McKinstry et al. [36] stated that, after 24 h of in vivo treatment with 40 mg/kg of nitroxynil, the recovered flukes were moving normally but appeared pale, with no evidence of gut contents. After 48 h, the flukes were less active, and surface swelling could be observed. After 72 h, the flukes showed little or no sign of movement; all appeared yellow with empty gut contents. Swelling of the mid-body was visible to the naked eye. In comparison, another report found that after the full course of in vivo treatment with TCBZ the recovered flukes remained active for 48 h displaying limited morphological disruption, but they were all dead after 72 h. The researchers described some blebbing and sloughing of the tegument around the oral sucker, when an extra layer had apparently been deposited on the fluke surface, giving it a flattened appearance [51] . A relatively recent investigation indicated that each of TCBZ-susceptible and TCBZ-resistant isolates were affected by nitroxynil treatment in vitro and in vivo, showing ultrastructural changes similar to those previously seen in the Cullompton TCBZ-susceptible isolate [36] . In the present study, 15 days after treatment the flukes were still alive, but suffered severe swelling of the tegument, accompanied by isolated areas of flattening along the lateral margins of the flukes and in the tail region. Our SEM examination of nitroxynil-treated flukes showed limited areas of tegument sloughing in the tail region. In more seriously affected specimens, the syncytium appeared stripped away to reveal the basal lamina. Some deeper lesions were also observed as the loss of tegument facilitated penetration of the drug to the exposed deeper tissues of the flukes. There was disruption of the subtegumental tissues with spacing or flooding between the cells and breakdown of the cell bodies, to the extent that often they were difficult to identify. Similar findings were described [32] in TCBZ-treated flukes. The flooding feature was also recorded in other drug studies on F. hepatica using sulfoxide metabolite of the compound alpha [50] and metabolites of TCBZ as sulfoxide (TCBZSO) and sulfone (TCBZSO 2 ) [52] . A very recent publication in 2015 [53] revealed that, in sheep with a high fluke burden, TCBZ was ineffective in treating chronic fasciolosis indicating TCBZ resistance. At the same time nitroxynil and closantel proved to be wholly active against TCBZ-resistant flukes in chronically infected sheep with high chronic fluke burdens.

In conclusion, our study has confirmed previous SEM studies with nitroxynil in that the drug effectively disrupts the tegument of Fasciola. In addition, it causes disruption to the gut following in vivo treatment, an observation that is consistent with the oral uptake of the drug as well. Giving similar therapeutic results with little resistance, nitroxynil therapy of fascioliasis in rural animals may be considered a safe replacement for TCBZ treatment.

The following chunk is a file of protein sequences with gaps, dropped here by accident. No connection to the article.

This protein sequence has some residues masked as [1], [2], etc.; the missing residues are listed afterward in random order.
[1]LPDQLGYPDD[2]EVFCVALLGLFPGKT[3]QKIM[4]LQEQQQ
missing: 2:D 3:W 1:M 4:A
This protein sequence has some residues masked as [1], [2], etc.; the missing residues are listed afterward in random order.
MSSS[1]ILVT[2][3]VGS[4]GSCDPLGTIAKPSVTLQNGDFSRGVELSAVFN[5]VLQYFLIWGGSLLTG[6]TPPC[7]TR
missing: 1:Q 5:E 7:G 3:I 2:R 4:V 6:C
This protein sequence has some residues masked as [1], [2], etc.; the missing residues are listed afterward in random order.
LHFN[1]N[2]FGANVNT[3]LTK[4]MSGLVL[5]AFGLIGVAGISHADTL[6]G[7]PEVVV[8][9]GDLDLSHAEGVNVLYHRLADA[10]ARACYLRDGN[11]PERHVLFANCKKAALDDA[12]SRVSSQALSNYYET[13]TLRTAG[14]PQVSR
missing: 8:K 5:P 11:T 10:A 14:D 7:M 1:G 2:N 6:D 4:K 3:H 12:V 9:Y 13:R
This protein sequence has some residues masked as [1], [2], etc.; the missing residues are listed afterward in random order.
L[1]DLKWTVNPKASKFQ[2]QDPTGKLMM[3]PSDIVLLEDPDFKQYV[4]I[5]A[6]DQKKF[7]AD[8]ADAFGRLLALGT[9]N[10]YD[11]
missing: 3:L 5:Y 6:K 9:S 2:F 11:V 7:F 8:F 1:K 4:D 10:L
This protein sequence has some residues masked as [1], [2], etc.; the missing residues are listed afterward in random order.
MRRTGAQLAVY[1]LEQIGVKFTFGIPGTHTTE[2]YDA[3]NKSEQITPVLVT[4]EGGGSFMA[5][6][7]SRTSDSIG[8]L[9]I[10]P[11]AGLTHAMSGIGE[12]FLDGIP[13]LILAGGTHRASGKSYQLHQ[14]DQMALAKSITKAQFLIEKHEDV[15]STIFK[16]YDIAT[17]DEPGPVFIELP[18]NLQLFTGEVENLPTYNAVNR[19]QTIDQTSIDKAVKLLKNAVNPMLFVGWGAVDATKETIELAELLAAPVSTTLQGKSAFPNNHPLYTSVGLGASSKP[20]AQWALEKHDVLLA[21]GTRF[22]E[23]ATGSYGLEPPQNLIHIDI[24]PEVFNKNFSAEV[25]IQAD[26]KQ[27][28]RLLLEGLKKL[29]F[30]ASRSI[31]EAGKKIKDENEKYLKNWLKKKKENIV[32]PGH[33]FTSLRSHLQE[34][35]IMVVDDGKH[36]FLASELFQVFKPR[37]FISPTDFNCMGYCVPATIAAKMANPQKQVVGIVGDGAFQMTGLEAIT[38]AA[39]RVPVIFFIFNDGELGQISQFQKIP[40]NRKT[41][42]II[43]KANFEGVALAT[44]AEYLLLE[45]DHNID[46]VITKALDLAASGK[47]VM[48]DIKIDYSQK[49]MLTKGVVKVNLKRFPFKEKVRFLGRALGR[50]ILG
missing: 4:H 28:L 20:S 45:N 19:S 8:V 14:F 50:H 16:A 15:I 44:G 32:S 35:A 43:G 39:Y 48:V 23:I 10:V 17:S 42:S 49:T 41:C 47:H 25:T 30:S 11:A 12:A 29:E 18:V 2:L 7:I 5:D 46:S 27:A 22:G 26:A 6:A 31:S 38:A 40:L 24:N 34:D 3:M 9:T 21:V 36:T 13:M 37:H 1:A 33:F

Author contribution: EK Omran and NS Ahmad proposed the research idea, conducted the work, and shared in writing and revision of the manuscript.

Financial support and sponsorship


Conflicts of interest

There are no conflicts of interest.


1Esteban JG, Gonzalez C, Curtale F, Muñoz-Antoli C, Valero MA, Bargues MD, et al. Hyperendemic fascioliasis associated with schistosomiasis in villages in the Nile Delta of Egypt. Am J Trop Med Hyg 2003; 69:429-437.
2 El-Shazly AM, El-Beshbishi SN, Azab MS, El-Malky M, Abdeltawab AH, Morsy AT. Past and present situation of human fascioliasis in Dakahlia Governorate, Egypt. J Egypt Soc Parasitol 2009; 39:247-262.
3 Soliman MF. Epidemiological review of human and animal fascioliasis in Egypt. J Infect Dev Ctries 2008; 2:182-189.
4 Farag HF. Human fascioliasis in some countries of the Eastern Mediterranean Region. East Mediterr Health J 1998; 4:156-160.
5 El-Shazly AM, Abdel-Magied AA, El-Nahas HA, El-Metwaly MS, Morsy TA, El Sharkawy EM, Morsy AT. On the main reservoir host of Fasciola in Dakahlia Governorate, Egypt. J Egypt Soc Parasitol 2005; 35:243-252.
6 Mazyad SA, el-Nemr HI. The endoparasites of sheep and goats, and shepherd in North Sinai Governorate, Egypt. J Egypt Soc Parasitol 2002; 32:119-126.
7 El-Shazly AM, Haridy SF, Soliman M, Rifaat MMA, Morsy TA. Fascioliasis among live and slaughtered animals in nine centers of Dakahlia Governorate. J Egypt Soc Parasitol 2002; 32:47-57.
8 Keiser J, Engels D, Büscher G, Utzinger J. Triclabendazole for the treatment of fascioliasis and paragonimiasis. Expert Opin Investig Drugs 2005; 14:1513-1526.
9 Fairweather I. Triclabendazole: new skills to unravel an old(ish) enigma. J Helminthol 2005; 79:227-234.
10Fairweather I. Triclabendazole progress report, 2005-2009: an advancement of learning? J Helminthol; 2009, 83:139-150.
11Boray JC, Crowfoot PD, Strong MB, Allison JR, Schellenbaum M, Von Orelli M, et al. Treatment of immature and mature Fasciola hepatica infections in sheep with triclabendazole. Vet Rec 1983; 113:315-317.
12Power C, Sayers R, O'Brien B, Furey A, Danaher M, Jordan K. Review of studies on flukicide residues in cows' milk and their transfer to dairy products. Irish J Agric Food Res 2013; 52:197-207.
13Brennan GP, Fairweather I, Trudgett A, Hoey E, McCoy, McConville M, et al. Understanding triclabendazole resistance. Exp Mol Pathol 2007; 82:104-109.
14Overend DJ, Bowen FL. Resistance of Fasciola hepatica to triclabendazole. Aust Vet J 1995; 72:275-276.
15Mulcahy G, Dalton JP. Vaccines in control of liver fluke infections in ruminants: current status and prospects. Irish Vet J 1998; 51:520-525.
16Moll L, Gaasenbeek CP, Vellema P, Borgsteede FH. Resistance of F. hepatica against triclabendazole in cattle and sheep in the Netherlands. Vet Parasitol 2000; 24:153-158.
17Thomas L, Goles GC, Duuffus K. Triclabendazole resistance F. hepatica in South-Western Wales. Vet Rec 2002; 12:200-209.
18Alvarez-Sánchez MA, Mainar-Jaime RC, Pérez-García J, Rojo-Vázquez FA. Resistance of Fasciola hepatica to triclabendazole and albendazole in sheep in Spain. Vet Rec 2006; 159:424-425.
19Shalaby HA, El Namaky AH, Kamel ROA. In vitro effect of artemether and triclabendazole on adult Fasciola gigantica. Vet Parasitol 2009; 160:76-82.